The agency businesses that Accenture has bought, which include The Monkeys in Australia and HO Communications in China, sit under the Accenture Interactive banner. As Schlickum explains, the raison d’être for Accenture Interactive is to lead the experience design conversation for Accenture. For Accenture Interactive Operations, Schlickum says it is the engine that delivers this.
“Another way we think about the Accenture Interactive Operations side of things is the ‘run’ part of the experience, so running the engine. Experience design is about working very closely with clients about where they want to take their business, where they want to drive it and we [AIO] provide that engine that delivers it.”
He says this is actually something that taps into the core of Accenture’s more traditional businesses areas, in which it helps with major systems integrations.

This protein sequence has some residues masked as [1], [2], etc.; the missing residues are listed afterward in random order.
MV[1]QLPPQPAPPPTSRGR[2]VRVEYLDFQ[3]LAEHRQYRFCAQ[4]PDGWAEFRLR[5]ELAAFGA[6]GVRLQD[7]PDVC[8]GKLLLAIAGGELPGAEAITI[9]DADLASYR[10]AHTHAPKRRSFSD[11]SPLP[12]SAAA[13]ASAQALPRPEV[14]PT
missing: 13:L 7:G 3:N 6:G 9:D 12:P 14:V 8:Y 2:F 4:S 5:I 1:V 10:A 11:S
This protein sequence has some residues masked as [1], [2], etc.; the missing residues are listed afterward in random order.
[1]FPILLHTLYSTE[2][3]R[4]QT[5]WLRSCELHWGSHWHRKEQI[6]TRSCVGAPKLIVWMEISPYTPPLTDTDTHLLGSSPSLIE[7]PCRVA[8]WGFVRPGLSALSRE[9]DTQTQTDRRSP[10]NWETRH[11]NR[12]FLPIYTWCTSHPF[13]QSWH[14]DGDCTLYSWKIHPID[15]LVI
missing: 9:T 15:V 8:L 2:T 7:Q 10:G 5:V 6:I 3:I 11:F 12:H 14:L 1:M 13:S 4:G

“Accenture Interactive Operations works very closely with Accenture Interactive but really our heartland comes from the operations side of the business, which is to say that Accenture has really built its business around helping clients with massive scaled operational deployments."
He adds: "Traditionally they’ve done that in areas such as finance, HR or admin, but there’s an incredibly important opportunity to connect those two things up - that is to run the experiences that Accenture Interactive is creating and provide the engine, or the backbone, for that.”
In a world of increased fragmentation for marketers, constant digital disruption and usually a need to drive more efficiencies, the operational concerns of clients are hugely important, he says.